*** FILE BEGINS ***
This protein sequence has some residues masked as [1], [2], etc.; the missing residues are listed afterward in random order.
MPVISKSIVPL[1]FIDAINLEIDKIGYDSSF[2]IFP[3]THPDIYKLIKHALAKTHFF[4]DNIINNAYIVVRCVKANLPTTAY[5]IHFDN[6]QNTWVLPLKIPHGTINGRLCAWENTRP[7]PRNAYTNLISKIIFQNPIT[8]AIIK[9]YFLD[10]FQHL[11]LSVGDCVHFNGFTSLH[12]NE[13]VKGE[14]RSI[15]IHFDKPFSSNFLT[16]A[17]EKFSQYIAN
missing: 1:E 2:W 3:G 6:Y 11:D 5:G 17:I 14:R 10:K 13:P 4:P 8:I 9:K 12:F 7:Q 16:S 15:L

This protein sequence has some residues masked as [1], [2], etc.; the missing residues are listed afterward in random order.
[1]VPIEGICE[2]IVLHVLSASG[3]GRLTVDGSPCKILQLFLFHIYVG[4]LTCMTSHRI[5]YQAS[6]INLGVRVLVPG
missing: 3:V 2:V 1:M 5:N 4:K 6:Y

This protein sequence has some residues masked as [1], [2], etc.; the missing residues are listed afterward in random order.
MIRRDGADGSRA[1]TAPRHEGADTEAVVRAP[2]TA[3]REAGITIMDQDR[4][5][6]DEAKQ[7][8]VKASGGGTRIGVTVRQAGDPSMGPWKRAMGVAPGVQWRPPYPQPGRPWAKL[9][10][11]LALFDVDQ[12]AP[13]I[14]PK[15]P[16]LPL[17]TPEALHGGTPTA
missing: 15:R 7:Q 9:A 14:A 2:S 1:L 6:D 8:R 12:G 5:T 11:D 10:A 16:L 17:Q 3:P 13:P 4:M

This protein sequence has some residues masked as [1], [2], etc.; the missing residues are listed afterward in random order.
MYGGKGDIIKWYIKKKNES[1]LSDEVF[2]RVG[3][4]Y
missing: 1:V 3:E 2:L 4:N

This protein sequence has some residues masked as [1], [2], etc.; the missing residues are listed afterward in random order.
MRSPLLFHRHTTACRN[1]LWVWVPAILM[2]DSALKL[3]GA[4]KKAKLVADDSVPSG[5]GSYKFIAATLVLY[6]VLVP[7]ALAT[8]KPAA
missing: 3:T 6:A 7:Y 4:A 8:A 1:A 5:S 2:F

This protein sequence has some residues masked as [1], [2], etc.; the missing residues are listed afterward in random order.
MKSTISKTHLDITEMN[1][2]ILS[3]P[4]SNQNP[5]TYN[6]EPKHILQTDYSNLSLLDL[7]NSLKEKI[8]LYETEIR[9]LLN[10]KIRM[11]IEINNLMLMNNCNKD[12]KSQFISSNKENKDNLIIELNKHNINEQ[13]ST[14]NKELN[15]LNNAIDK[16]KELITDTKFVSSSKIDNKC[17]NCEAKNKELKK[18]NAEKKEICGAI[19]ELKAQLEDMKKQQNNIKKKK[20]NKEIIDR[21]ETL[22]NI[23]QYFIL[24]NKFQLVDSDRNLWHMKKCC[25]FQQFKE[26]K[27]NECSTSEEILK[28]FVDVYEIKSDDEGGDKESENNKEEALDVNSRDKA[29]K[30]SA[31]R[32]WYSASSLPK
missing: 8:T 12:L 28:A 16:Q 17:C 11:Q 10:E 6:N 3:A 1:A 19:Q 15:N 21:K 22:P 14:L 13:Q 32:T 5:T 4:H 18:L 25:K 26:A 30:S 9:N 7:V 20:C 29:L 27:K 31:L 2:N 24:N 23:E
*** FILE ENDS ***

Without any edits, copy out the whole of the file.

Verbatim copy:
This protein sequence has some residues masked as [1], [2], etc.; the missing residues are listed afterward in random order.
MPVISKSIVPL[1]FIDAINLEIDKIGYDSSF[2]IFP[3]THPDIYKLIKHALAKTHFF[4]DNIINNAYIVVRCVKANLPTTAY[5]IHFDN[6]QNTWVLPLKIPHGTINGRLCAWENTRP[7]PRNAYTNLISKIIFQNPIT[8]AIIK[9]YFLD[10]FQHL[11]LSVGDCVHFNGFTSLH[12]NE[13]VKGE[14]RSI[15]IHFDKPFSSNFLT[16]A[17]EKFSQYIAN
missing: 1:E 2:W 3:G 6:Y 11:D 5:G 17:I 14:R 10:K 13:P 4:P 8:I 9:K 12:F 7:Q 16:S 15:L

This protein sequence has some residues masked as [1], [2], etc.; the missing residues are listed afterward in random order.
[1]VPIEGICE[2]IVLHVLSASG[3]GRLTVDGSPCKILQLFLFHIYVG[4]LTCMTSHRI[5]YQAS[6]INLGVRVLVPG
missing: 3:V 2:V 1:M 5:N 4:K 6:Y

This protein sequence has some residues masked as [1], [2], etc.; the missing residues are listed afterward in random order.
MIRRDGADGSRA[1]TAPRHEGADTEAVVRAP[2]TA[3]REAGITIMDQDR[4][5][6]DEAKQ[7][8]VKASGGGTRIGVTVRQAGDPSMGPWKRAMGVAPGVQWRPPYPQPGRPWAKL[9][10][11]LALFDVDQ[12]AP[13]I[14]PK[15]P[16]LPL[17]TPEALHGGTPTA
missing: 15:R 7:Q 9:A 14:A 2:S 1:L 6:D 8:R 12:G 5:T 11:D 10:A 16:L 17:Q 3:P 13:P 4:M

This protein sequence has some residues masked as [1], [2], etc.; the missing residues are listed afterward in random order.
MYGGKGDIIKWYIKKKNES[1]LSDEVF[2]RVG[3][4]Y
missing: 1:V 3:E 2:L 4:N

This protein sequence has some residues masked as [1], [2], etc.; the missing residues are listed afterward in random order.
MRSPLLFHRHTTACRN[1]LWVWVPAILM[2]DSALKL[3]GA[4]KKAKLVADDSVPSG[5]GSYKFIAATLVLY[6]VLVP[7]ALAT[8]KPAA
missing: 3:T 6:A 7:Y 4:A 8:A 1:A 5:S 2:F

This protein sequence has some residues masked as [1], [2], etc.; the missing residues are listed afterward in random order.
MKSTISKTHLDITEMN[1][2]ILS[3]P[4]SNQNP[5]TYN[6]EPKHILQTDYSNLSLLDL[7]NSLKEKI[8]LYETEIR[9]LLN[10]KIRM[11]IEINNLMLMNNCNKD[12]KSQFISSNKENKDNLIIELNKHNINEQ[13]ST[14]NKELN[15]LNNAIDK[16]KELITDTKFVSSSKIDNKC[17]NCEAKNKELKK[18]NAEKKEICGAI[19]ELKAQLEDMKKQQNNIKKKK[20]NKEIIDR[21]ETL[22]NI[23]QYFIL[24]NKFQLVDSDRNLWHMKKCC[25]FQQFKE[26]K[27]NECSTSEEILK[28]FVDVYEIKSDDEGGDKESENNKEEALDVNSRDKA[29]K[30]SA[31]R[32]WYSASSLPK
missing: 8:T 12:L 28:A 16:Q 17:C 11:Q 10:E 6:N 3:A 1:A 19:Q 15:N 21:K 22:P 14:L 13:Q 32:T 5:T 4:H 18:L 25:K 26:A 30:S 9:N 7:V 20:C 29:L 27:K 31:L 2:N 24:N 23:E